With the deadlock at Stormont reaching its 14th month, the business community in Northern Ireland is all too accustomed to uncertainty.
However, a slew of famous names have announced a wave of store closures affecting premises across Northern Ireland. From pizza to flooring, the squeeze on the high street is hitting household names hard.
With Toys R Us and Maplin among the latest well-known names to enter administration, and with New Look, Prezzo, Mothercare and Carpetright all negotiating with their lenders to secure rescue deals, experts are signalling a crisis on the high street.
Consumer spending across the UK has also declined for the first time in five years with uncertainty around Brexit, reduced wage growth and the looming hike in interest rates causing shoppers to curtail spending.
With one pound in five now spent online, are we seeing the beginning of the end of many of our bricks and mortar stores?
As Toys R Us and Maplin potentially vacate stores in Newtownabbey, Londonderry, Boucher and Sprucefield, time will tell how many vacant units other stores may leave behind.
The impact of a tough trading climate on commercial landlords is a legacy of possible rent arrears, rates liabilities, dilapidations and a struggle to re-let in an uncertain climate. As always, it pays to be heed the warning signs.
Landlords should make use of rent deposits to offset any arrears and may wish to agree monthly rental payments to assist tenants with cash flow. As rent arrears mount, the landlord may wish to consider action against any guarantor, issuing formal proceedings for rental recovery or taking the premises back. However, if the worst happens the landlord may be restricted.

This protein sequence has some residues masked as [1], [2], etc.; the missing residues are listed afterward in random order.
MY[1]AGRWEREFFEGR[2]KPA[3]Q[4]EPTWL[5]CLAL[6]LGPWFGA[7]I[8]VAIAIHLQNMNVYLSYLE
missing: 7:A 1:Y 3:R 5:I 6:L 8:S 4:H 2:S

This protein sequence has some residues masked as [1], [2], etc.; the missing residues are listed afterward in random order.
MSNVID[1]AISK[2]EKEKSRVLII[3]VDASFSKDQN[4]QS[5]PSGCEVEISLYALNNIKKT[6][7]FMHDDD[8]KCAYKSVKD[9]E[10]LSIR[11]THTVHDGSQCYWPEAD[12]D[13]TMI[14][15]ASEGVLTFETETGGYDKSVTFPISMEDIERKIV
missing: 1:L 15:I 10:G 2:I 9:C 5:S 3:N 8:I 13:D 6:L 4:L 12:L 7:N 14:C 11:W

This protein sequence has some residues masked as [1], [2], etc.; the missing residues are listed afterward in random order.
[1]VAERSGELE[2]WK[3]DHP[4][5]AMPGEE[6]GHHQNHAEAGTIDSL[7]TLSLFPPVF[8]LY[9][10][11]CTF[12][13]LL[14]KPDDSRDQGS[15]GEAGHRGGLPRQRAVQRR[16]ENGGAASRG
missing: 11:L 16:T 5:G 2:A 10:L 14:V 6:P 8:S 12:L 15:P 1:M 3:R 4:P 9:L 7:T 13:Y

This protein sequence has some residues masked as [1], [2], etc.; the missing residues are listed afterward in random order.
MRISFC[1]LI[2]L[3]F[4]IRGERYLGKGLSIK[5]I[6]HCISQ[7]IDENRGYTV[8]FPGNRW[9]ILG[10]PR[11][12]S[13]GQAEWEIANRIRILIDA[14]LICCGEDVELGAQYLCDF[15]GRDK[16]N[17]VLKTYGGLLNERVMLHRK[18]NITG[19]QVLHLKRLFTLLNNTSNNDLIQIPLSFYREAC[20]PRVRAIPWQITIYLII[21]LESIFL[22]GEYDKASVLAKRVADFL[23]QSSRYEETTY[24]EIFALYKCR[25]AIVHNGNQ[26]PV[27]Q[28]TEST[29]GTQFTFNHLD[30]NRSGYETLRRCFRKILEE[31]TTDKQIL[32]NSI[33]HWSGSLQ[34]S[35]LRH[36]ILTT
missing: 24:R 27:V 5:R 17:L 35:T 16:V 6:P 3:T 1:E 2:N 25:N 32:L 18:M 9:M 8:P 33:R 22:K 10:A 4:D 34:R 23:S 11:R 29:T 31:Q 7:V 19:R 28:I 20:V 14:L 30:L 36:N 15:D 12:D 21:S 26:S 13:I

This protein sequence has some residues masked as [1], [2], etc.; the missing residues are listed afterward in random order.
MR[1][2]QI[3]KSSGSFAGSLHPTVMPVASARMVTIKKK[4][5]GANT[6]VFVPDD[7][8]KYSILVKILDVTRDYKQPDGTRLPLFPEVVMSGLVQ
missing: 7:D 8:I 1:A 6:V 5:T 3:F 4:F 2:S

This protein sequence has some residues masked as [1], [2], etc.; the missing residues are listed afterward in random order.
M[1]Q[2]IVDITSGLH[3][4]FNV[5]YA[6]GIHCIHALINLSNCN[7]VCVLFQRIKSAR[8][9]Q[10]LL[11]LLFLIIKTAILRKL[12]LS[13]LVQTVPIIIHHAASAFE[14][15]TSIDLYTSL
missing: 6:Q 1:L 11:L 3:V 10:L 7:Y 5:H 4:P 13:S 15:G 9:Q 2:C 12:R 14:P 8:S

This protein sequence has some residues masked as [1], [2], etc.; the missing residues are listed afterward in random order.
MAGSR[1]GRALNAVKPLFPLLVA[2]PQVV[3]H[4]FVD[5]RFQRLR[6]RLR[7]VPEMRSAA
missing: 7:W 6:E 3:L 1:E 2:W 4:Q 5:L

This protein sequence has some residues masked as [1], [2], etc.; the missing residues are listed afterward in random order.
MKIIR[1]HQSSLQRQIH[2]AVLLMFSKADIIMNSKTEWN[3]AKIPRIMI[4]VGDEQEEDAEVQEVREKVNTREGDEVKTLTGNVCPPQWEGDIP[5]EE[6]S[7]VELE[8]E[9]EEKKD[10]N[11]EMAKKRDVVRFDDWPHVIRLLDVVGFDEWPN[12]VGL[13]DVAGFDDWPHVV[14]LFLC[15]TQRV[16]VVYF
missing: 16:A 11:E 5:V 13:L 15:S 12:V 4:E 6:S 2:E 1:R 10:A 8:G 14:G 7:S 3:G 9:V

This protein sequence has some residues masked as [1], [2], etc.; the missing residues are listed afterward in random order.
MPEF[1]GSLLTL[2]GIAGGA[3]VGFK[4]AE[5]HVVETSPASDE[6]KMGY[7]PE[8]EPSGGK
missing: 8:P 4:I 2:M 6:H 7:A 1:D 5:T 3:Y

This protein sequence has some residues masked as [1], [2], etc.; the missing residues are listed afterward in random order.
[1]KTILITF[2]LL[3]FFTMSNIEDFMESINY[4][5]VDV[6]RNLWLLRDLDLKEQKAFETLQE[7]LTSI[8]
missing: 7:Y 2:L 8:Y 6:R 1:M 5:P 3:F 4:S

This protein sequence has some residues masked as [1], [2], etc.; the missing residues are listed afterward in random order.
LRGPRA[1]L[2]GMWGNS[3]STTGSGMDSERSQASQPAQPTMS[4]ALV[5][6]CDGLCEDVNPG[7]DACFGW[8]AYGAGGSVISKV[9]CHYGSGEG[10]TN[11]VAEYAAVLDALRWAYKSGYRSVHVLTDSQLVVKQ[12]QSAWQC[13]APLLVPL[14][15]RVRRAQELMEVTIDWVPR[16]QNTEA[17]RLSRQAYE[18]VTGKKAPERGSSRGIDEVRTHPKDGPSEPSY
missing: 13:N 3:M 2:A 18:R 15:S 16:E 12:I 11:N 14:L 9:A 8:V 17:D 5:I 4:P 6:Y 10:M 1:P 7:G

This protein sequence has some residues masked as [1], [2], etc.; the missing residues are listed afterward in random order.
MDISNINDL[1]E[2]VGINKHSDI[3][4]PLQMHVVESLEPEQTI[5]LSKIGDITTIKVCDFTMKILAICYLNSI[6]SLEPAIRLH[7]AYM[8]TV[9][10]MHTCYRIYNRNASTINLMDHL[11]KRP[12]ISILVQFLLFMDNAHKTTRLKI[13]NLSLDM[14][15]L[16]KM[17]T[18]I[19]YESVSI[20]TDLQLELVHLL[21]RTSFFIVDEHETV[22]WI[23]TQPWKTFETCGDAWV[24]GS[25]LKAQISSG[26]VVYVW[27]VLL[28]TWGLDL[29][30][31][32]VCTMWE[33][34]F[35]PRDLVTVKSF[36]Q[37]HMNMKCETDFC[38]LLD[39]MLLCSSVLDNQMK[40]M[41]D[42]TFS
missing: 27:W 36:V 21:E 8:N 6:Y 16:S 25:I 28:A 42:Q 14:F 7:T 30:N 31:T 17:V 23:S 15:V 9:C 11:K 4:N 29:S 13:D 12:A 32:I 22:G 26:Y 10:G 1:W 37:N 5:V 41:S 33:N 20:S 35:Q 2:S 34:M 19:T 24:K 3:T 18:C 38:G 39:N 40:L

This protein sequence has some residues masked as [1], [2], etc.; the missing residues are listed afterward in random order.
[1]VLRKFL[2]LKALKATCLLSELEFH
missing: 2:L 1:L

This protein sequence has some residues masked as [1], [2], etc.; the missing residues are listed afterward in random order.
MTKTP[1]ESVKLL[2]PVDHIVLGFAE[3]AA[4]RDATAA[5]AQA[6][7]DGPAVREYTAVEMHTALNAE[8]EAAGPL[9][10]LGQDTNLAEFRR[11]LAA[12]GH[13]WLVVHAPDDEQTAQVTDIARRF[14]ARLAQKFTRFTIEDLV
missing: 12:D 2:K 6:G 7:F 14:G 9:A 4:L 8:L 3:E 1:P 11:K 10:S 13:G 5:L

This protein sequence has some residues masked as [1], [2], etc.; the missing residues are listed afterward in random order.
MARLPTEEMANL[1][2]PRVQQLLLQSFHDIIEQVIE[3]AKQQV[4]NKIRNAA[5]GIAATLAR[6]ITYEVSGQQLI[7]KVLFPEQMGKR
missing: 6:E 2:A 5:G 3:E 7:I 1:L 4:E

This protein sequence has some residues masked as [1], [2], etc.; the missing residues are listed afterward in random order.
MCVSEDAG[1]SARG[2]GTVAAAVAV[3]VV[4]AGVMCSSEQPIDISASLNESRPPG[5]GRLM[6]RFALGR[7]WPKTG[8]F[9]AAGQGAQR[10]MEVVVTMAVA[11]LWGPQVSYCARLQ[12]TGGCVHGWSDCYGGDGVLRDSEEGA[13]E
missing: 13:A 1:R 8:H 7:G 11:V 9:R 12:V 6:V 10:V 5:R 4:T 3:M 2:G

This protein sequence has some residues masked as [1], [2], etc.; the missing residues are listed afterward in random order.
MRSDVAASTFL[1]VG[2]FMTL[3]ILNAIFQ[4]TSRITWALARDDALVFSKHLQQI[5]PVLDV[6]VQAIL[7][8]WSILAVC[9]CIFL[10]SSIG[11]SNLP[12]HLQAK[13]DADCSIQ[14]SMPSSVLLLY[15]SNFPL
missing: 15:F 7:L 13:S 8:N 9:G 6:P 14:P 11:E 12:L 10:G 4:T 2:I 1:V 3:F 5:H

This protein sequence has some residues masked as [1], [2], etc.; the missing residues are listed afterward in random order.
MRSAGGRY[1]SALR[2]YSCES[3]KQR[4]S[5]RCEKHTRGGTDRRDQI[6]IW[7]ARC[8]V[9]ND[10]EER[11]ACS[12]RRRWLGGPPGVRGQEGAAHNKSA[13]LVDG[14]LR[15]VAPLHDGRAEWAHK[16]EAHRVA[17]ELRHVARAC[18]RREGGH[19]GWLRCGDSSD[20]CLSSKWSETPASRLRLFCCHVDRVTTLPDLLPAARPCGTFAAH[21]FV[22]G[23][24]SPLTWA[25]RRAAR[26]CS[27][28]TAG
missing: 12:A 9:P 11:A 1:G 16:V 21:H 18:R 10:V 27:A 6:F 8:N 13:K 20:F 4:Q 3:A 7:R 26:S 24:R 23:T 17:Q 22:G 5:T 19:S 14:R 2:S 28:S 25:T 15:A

If a tenant enters into a creditors voluntary arrangement (CVA) (like Toys R Us before administration) then the landlord is bound by those terms, as a creditor.
Whether the landlord can pursue arrears or take other action is dependent on the CVA.
Full recovery of arrears is extremely unlikely, and a creditor landlord may elect to pursue liquidation of the tenant entity with a lease disclaimer to follow if they have a good chance of re-letting the premises quickly, or better still, have another tenant lined up.
The ability to pursue liquidation will depend on the number of other creditors and their appetite to pursue a CVA.
Once insolvency proceedings are in place, the landlord's ability to take back the premises is limited unless willing to agree a surrender.
The key to longer term stability must lie in regenerating the retail sector. Increased emphasis on shopper experience has seen Waterstones flourish despite the rise of Amazon. If tenants are to invest in "retail experience" and other methods to boost footfall and sales, they will look to our political leaders to provide stability around the future of our high streets.
With the new budget announced by Secretary of State Karen Bradley, there is little comfort for retailers with a 1.5% rates rise and no mention of the rates reform announced by Mairtin O Muilleoir in November 2016, which would have seen a £22m fund for the retail and hospitality sectors in Northern Ireland.
With the collapse of the institutions in January 2017, the promised assistance for retailers has not materialised.
One thing is clear: whether we have the restoration of a devolved government or the imposition of direct rule, the business community and retailers, in particular, will look to the incoming minister to take steps to stem the flow of stores exiting our high streets and to see new enterprises taking the space left vacant by those firms whose decline we have witnessed over the past fortnight.